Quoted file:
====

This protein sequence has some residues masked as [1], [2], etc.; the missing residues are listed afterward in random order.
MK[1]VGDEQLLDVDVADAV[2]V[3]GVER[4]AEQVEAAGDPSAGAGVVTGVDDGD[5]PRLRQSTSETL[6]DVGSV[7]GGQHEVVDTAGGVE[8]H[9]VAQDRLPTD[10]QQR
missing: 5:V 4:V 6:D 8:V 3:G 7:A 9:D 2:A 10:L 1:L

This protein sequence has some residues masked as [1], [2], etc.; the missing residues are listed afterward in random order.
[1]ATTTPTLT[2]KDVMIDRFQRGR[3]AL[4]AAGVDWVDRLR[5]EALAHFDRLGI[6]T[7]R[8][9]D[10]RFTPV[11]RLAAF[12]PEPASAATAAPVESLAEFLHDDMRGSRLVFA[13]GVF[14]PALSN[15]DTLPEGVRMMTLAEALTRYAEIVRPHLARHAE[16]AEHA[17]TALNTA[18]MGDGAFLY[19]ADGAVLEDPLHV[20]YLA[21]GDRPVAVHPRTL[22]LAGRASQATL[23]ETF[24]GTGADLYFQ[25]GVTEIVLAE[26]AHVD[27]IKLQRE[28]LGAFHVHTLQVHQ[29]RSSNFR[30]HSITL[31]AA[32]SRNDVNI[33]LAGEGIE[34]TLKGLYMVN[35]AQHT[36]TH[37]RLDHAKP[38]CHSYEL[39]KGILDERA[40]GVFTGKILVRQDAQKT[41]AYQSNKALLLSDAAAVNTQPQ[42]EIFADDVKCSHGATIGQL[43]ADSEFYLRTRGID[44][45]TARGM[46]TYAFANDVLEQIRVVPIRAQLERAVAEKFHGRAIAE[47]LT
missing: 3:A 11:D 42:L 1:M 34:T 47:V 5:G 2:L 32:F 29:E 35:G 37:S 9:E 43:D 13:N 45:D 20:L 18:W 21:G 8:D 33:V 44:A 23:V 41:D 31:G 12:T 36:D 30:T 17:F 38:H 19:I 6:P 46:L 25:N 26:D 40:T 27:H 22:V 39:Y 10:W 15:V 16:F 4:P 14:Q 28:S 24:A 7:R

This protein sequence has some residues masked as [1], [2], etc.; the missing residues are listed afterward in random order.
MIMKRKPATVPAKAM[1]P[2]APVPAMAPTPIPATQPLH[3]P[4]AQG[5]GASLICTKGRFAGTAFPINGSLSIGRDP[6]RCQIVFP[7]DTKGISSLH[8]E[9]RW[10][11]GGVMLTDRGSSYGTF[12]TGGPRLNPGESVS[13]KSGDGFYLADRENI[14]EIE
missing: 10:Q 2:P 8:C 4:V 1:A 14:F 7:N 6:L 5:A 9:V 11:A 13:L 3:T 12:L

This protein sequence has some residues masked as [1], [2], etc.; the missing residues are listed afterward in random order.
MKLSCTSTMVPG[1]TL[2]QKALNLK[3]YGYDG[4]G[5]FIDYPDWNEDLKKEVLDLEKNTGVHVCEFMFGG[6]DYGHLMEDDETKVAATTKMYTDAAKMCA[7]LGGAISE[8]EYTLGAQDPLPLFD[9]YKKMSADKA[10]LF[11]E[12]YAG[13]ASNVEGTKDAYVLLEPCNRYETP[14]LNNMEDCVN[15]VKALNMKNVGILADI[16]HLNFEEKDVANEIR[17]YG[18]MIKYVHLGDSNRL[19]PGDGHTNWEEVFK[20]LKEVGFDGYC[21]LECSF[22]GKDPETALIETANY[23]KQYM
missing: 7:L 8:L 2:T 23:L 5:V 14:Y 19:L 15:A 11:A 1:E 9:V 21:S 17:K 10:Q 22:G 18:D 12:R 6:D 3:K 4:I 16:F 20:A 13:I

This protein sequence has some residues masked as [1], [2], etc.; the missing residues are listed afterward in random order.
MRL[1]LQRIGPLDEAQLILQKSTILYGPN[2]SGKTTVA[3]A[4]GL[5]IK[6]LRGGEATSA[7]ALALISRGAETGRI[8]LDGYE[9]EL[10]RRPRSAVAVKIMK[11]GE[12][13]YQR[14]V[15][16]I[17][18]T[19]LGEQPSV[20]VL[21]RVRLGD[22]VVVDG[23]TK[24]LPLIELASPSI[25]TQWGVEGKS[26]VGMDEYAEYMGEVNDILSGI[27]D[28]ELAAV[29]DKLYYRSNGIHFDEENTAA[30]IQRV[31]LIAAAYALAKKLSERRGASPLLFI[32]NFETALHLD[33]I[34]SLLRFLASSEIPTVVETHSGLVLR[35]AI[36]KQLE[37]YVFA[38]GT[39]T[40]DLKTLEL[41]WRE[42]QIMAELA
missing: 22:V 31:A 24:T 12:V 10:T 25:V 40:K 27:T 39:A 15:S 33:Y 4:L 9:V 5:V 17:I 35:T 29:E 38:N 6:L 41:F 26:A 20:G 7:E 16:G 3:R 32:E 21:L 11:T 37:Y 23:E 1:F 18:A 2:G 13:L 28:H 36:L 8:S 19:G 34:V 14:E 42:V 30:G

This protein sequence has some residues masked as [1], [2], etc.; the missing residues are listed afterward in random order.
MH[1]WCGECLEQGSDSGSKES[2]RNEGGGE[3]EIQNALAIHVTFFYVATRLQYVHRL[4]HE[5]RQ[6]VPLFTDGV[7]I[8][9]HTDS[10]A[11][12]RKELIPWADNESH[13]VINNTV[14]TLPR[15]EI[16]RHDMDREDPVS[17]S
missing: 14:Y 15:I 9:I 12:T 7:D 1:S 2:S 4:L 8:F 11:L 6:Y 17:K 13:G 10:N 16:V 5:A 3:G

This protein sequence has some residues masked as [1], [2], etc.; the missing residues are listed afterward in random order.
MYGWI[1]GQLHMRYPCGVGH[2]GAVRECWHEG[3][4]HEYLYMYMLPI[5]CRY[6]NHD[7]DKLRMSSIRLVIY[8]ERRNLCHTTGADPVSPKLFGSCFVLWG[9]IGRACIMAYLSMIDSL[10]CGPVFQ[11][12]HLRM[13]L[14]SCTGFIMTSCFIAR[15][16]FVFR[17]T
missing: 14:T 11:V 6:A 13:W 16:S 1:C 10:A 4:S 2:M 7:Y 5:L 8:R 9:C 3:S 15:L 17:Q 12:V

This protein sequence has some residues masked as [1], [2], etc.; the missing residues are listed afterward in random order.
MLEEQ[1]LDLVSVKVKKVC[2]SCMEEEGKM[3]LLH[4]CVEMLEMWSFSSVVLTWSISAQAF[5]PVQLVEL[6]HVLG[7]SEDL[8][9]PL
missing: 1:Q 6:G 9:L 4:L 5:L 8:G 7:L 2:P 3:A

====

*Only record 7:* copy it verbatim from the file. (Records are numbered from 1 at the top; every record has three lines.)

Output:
This protein sequence has some residues masked as [1], [2], etc.; the missing residues are listed afterward in random order.
MYGWI[1]GQLHMRYPCGVGH[2]GAVRECWHEG[3][4]HEYLYMYMLPI[5]CRY[6]NHD[7]DKLRMSSIRLVIY[8]ERRNLCHTTGADPVSPKLFGSCFVLWG[9]IGRACIMAYLSMIDSL[10]CGPVFQ[11][12]HLRM[13]L[14]SCTGFIMTSCFIAR[15][16]FVFR[17]T
missing: 14:T 11:V 6:A 13:W 16:S 1:C 10:A 4:S 2:M 7:Y 5:L 8:R 9:C 3:S 15:L 17:Q 12:V